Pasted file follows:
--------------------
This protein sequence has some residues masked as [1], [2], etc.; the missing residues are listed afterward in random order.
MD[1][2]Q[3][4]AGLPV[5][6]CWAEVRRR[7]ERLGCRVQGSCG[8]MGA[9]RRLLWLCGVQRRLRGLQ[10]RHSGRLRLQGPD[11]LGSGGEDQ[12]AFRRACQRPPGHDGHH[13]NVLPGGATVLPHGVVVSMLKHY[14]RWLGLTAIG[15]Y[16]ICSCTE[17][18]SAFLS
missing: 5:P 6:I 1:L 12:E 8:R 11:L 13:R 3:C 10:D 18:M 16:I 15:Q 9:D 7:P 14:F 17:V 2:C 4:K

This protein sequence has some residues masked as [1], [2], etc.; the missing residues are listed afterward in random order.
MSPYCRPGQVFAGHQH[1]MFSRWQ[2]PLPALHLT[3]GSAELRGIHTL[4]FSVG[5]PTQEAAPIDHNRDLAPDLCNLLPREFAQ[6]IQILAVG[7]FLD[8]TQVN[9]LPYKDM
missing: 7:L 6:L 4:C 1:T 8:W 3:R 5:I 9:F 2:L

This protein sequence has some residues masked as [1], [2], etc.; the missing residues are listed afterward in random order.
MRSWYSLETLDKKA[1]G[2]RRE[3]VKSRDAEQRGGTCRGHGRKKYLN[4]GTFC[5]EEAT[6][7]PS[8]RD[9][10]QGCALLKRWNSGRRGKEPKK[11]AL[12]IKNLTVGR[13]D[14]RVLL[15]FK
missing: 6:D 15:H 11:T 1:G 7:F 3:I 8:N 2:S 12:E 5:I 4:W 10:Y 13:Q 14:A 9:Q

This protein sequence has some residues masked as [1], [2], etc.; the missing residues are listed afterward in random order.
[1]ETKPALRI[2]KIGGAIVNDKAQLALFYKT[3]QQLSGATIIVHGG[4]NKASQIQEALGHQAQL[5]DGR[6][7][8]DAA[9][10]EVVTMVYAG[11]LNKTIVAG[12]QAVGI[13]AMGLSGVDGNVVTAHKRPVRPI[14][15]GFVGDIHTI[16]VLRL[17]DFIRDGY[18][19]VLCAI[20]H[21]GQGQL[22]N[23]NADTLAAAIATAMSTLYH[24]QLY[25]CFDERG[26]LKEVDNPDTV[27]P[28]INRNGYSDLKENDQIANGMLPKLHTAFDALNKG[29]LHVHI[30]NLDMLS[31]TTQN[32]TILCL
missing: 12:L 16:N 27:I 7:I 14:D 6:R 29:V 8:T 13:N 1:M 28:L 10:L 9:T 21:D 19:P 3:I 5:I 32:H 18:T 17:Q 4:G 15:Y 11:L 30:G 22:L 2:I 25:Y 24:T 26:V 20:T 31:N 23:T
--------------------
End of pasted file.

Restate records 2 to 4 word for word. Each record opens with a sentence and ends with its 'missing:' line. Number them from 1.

This protein sequence has some residues masked as [1], [2], etc.; the missing residues are listed afterward in random order.
MSPYCRPGQVFAGHQH[1]MFSRWQ[2]PLPALHLT[3]GSAELRGIHTL[4]FSVG[5]PTQEAAPIDHNRDLAPDLCNLLPREFAQ[6]IQILAVG[7]FLD[8]TQVN[9]LPYKDM
missing: 7:L 6:L 4:C 1:T 8:W 3:R 5:I 9:F 2:L

This protein sequence has some residues masked as [1], [2], etc.; the missing residues are listed afterward in random order.
MRSWYSLETLDKKA[1]G[2]RRE[3]VKSRDAEQRGGTCRGHGRKKYLN[4]GTFC[5]EEAT[6][7]PS[8]RD[9][10]QGCALLKRWNSGRRGKEPKK[11]AL[12]IKNLTVGR[13]D[14]RVLL[15]FK
missing: 6:D 15:H 11:T 1:G 7:F 3:I 8:N 2:S 12:E 5:I 4:W 10:Y 13:Q 14:A 9:Q

This protein sequence has some residues masked as [1], [2], etc.; the missing residues are listed afterward in random order.
[1]ETKPALRI[2]KIGGAIVNDKAQLALFYKT[3]QQLSGATIIVHGG[4]NKASQIQEALGHQAQL[5]DGR[6][7][8]DAA[9][10]EVVTMVYAG[11]LNKTIVAG[12]QAVGI[13]AMGLSGVDGNVVTAHKRPVRPI[14][15]GFVGDIHTI[16]VLRL[17]DFIRDGY[18][19]VLCAI[20]H[21]GQGQL[22]N[23]NADTLAAAIATAMSTLYH[24]QLY[25]CFDERG[26]LKEVDNPDTV[27]P[28]INRNGYSDLKENDQIANGMLPKLHTAFDALNKG[29]LHVHI[30]NLDMLS[31]TTQN[32]TILCL
missing: 12:L 16:N 27:I 7:I 14:D 6:R 29:V 8:T 13:N 1:M 28:L 10:L 9:T 21:D 19:P 3:I 5:I 32:H 18:T 17:Q 4:G 15:Y 11:L 30:G 22:L 2:I 25:Y 24:T 26:V 20:T 31:N 23:T